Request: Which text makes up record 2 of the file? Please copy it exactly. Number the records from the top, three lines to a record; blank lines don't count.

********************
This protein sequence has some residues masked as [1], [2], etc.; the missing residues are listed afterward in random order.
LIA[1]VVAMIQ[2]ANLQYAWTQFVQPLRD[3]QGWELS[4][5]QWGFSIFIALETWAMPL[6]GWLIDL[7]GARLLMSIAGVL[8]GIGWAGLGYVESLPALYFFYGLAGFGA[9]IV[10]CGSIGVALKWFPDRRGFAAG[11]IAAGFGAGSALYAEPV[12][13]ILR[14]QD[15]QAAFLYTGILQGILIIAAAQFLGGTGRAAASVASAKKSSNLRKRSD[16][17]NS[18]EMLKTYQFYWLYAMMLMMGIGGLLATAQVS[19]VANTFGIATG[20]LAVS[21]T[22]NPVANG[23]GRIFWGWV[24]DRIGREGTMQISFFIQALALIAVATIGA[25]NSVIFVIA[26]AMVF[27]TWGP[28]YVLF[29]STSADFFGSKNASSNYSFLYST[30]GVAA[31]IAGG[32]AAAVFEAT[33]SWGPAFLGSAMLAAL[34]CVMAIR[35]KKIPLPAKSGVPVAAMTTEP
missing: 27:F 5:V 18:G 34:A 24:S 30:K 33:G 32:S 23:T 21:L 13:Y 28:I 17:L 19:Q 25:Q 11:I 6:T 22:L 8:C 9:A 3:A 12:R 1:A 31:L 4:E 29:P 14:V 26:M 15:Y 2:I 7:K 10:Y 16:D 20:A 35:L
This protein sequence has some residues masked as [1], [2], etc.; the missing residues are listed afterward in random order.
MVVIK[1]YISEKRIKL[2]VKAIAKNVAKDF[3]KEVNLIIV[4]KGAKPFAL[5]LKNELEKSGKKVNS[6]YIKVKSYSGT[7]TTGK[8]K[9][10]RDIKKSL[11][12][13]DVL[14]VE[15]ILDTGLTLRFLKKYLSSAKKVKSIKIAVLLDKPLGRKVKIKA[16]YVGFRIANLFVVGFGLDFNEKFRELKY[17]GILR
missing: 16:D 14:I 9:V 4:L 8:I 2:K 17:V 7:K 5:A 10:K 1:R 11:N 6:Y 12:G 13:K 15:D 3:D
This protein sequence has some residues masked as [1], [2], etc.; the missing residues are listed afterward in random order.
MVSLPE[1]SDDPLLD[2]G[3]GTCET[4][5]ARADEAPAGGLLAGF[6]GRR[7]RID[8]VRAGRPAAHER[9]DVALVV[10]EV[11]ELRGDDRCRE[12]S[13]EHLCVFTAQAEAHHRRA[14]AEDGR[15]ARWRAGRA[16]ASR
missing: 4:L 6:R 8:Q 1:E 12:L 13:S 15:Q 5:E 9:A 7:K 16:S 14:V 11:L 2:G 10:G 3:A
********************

This protein sequence has some residues masked as [1], [2], etc.; the missing residues are listed afterward in random order.
MVVIK[1]YISEKRIKL[2]VKAIAKNVAKDF[3]KEVNLIIV[4]KGAKPFAL[5]LKNELEKSGKKVNS[6]YIKVKSYSGT[7]TTGK[8]K[9][10]RDIKKSL[11][12][13]DVL[14]VE[15]ILDTGLTLRFLKKYLSSAKKVKSIKIAVLLDKPLGRKVKIKA[16]YVGFRIANLFVVGFGLDFNEKFRELKY[17]GILR
missing: 16:D 14:I 9:V 4:L 8:I 2:K 17:V 7:K 5:A 10:K 1:R 11:N 6:Y 12:G 13:K 15:D 3:D